Court stops immigration officers joining strike

The Labour Court in Cape Town on Thursday granted an order interdicting unions from calling on immigration officers to join Friday’s national strike.

Judge Deon Nel also ruled that the statutory essential-services committee (ESC) should hold a hearing not later than June 15 to decide whether the officers are essential-services workers.

His ruling followed an urgent application by Home Affairs Minister Nosiviwe Mapisa-Nqakula and her director general. They asked for an order preventing eight unions, including the Public Servants’ Association (PSA) and the National Education Health and Allied Workers’ Union, from ”calling upon, inciting or encouraging” members who are immigration officers to strike on Friday.

They also asked for a restraining order against non-unionised immigration officers.

According to their papers, the PSA represents the bulk of the about 1 200 officers in the Department of Home Affairs.

In an affidavit, the department’s director for employee relations, Ronald Oppelt, said immigration officers perform an essential service, and it would be unlawful for them to go on strike.

”The court will appreciate that in an era of global terrorism and organised crime on unprecedented scales, it is vital to maintain effective control of the republic’s borders,” he said. ”One potential consequence of a strike could be the complete cessation of international travel of persons and goods in and out of the country.”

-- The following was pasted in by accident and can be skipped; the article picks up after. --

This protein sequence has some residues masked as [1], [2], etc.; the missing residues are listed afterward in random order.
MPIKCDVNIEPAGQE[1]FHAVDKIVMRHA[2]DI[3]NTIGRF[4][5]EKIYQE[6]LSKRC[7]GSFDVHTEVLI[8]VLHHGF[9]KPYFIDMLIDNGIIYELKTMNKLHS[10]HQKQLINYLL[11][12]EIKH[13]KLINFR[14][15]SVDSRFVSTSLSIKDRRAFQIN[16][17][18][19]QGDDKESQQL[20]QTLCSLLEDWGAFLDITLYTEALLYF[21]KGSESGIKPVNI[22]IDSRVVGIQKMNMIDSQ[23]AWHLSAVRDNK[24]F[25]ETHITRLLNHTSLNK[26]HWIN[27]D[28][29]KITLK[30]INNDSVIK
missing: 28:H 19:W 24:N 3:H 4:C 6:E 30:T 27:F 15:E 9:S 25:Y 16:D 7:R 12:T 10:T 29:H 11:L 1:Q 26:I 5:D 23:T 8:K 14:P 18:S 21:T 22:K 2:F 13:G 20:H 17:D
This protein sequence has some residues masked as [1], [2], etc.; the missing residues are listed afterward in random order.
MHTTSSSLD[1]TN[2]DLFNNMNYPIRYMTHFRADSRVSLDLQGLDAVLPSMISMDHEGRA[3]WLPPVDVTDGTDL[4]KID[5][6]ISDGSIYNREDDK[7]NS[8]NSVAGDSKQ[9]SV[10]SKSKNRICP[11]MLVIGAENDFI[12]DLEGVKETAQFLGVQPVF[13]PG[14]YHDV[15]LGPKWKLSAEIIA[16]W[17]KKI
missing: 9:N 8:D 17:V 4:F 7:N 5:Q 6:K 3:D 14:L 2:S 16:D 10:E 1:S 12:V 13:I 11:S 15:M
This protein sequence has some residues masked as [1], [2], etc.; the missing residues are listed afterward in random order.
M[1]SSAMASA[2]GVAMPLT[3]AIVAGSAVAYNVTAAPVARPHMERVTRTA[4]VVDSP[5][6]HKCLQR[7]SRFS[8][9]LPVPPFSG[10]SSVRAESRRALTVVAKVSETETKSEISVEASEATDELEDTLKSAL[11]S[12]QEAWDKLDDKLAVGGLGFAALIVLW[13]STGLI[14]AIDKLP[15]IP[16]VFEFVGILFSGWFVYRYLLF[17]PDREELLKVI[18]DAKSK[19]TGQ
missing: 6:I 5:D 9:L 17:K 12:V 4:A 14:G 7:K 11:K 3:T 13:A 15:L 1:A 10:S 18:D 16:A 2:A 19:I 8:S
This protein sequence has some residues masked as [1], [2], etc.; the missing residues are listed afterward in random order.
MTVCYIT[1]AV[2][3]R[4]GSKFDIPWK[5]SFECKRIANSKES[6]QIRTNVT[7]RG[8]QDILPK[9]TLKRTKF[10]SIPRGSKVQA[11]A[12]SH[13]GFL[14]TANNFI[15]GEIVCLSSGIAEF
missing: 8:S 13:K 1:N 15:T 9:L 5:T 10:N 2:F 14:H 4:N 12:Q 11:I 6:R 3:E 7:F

In terms of the law, only properly appointed and trained immigration officers can carry out these duties.

Oppelt said that in October last year, the department asked the ESC for a formal ruling stipulating that immigration officers indeed perform an essential service. Because of a lack of response from unions, and the ESC not following its own procedures, this has not yet happened.

Nel said in his ruling that he was satisfied that the department could suffer irreparable harm if it did not get the order.

”It is a matter of concern to the court that a dispute has been referred to the ESC on October 16 2006,” he said. ”It is further a matter of concern to the court that the respondent parties [the unions and the ESC] have not acted within the time frames stipulated in the regulations governing the affairs of the ninth respondent [the ESC].”

He declined to award the minister the costs of the application, saying she should have brought it much earlier.

PSA Western Cape spokesperson Koos Kruger said his union had been taken by surprise by the application, and was disappointed by the ruling. He noted, however, that it did not forbid union members from striking of their own accord.

”We will wait for the department to serve the order on us and then we will map our way forward,” he said. — Sapa

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